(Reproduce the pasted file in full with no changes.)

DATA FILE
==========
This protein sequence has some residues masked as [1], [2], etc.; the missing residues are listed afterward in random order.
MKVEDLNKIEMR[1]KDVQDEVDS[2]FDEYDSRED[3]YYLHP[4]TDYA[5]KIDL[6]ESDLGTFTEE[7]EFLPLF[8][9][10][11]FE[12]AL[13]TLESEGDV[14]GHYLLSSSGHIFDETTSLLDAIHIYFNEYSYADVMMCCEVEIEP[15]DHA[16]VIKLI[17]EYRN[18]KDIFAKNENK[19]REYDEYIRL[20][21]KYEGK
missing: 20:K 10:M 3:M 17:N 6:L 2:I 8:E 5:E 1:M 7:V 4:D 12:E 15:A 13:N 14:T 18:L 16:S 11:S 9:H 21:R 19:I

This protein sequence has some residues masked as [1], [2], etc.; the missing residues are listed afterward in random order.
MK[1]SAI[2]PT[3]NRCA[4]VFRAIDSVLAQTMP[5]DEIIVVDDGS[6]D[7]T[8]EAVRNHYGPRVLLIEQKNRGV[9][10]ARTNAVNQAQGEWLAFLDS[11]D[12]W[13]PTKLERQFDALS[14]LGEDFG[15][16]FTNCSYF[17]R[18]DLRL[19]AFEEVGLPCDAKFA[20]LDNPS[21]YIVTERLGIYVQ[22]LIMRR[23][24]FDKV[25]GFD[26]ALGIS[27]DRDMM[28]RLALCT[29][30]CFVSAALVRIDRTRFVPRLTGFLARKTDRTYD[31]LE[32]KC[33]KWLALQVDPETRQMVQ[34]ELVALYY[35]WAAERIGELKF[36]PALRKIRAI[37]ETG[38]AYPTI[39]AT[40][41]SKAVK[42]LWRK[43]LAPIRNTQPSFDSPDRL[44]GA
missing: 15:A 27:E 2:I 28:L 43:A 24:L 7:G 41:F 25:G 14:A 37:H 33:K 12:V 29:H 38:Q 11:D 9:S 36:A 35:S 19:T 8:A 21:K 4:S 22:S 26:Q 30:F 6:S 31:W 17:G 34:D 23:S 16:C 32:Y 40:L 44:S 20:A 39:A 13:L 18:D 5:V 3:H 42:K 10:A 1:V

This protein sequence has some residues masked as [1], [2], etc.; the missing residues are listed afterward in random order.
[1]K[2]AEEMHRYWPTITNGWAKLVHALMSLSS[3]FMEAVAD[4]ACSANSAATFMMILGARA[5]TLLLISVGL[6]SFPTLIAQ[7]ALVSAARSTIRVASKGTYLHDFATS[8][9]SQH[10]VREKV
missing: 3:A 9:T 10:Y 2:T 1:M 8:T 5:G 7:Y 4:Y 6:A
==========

This protein sequence has some residues masked as [1], [2], etc.; the missing residues are listed afterward in random order.
MKVEDLNKIEMR[1]KDVQDEVDS[2]FDEYDSRED[3]YYLHP[4]TDYA[5]KIDL[6]ESDLGTFTEE[7]EFLPLF[8][9][10][11]FE[12]AL[13]TLESEGDV[14]GHYLLSSSGHIFDETTSLLDAIHIYFNEYSYADVMMCCEVEIEP[15]DHA[16]VIKLI[17]EYRN[18]KDIFAKNENK[19]REYDEYIRL[20][21]KYEGK
missing: 20:K 10:M 3:M 17:N 6:L 2:I 8:E 5:E 1:M 7:V 4:D 12:E 15:A 13:N 14:T 18:L 16:S 11:S 9:H 21:R 19:I

This protein sequence has some residues masked as [1], [2], etc.; the missing residues are listed afterward in random order.
MK[1]SAI[2]PT[3]NRCA[4]VFRAIDSVLAQTMP[5]DEIIVVDDGS[6]D[7]T[8]EAVRNHYGPRVLLIEQKNRGV[9][10]ARTNAVNQAQGEWLAFLDS[11]D[12]W[13]PTKLERQFDALS[14]LGEDFG[15][16]FTNCSYF[17]R[18]DLRL[19]AFEEVGLPCDAKFA[20]LDNPS[21]YIVTERLGIYVQ[22]LIMRR[23][24]FDKV[25]GFD[26]ALGIS[27]DRDMM[28]RLALCT[29][30]CFVSAALVRIDRTRFVPRLTGFLARKTDRTYD[31]LE[32]KC[33]KWLALQVDPETRQMVQ[34]ELVALYY[35]WAAERIGELKF[36]PALRKIRAI[37]ETG[38]AYPTI[39]AT[40][41]SKAVK[42]LWRK[43]LAPIRNTQPSFDSPDRL[44]GA
missing: 15:A 27:E 2:I 28:L 43:A 24:L 7:G 41:F 25:G 14:A 37:H 33:K 12:V 29:H 38:Q 11:D 9:S 36:A 35:S 19:T 8:A 21:K 4:S 22:S 26:Q 30:F 6:S 31:W 17:G 34:D 23:S 16:C 32:Y 40:L 44:S 20:A 39:A 13:L 18:D 5:V 3:H 42:K 10:A 1:V

This protein sequence has some residues masked as [1], [2], etc.; the missing residues are listed afterward in random order.
[1]K[2]AEEMHRYWPTITNGWAKLVHALMSLSS[3]FMEAVAD[4]ACSANSAATFMMILGARA[5]TLLLISVGL[6]SFPTLIAQ[7]ALVSAARSTIRVASKGTYLHDFATS[8][9]SQH[10]VREKV
missing: 3:A 9:T 10:Y 2:T 1:M 8:T 5:G 7:Y 4:Y 6:A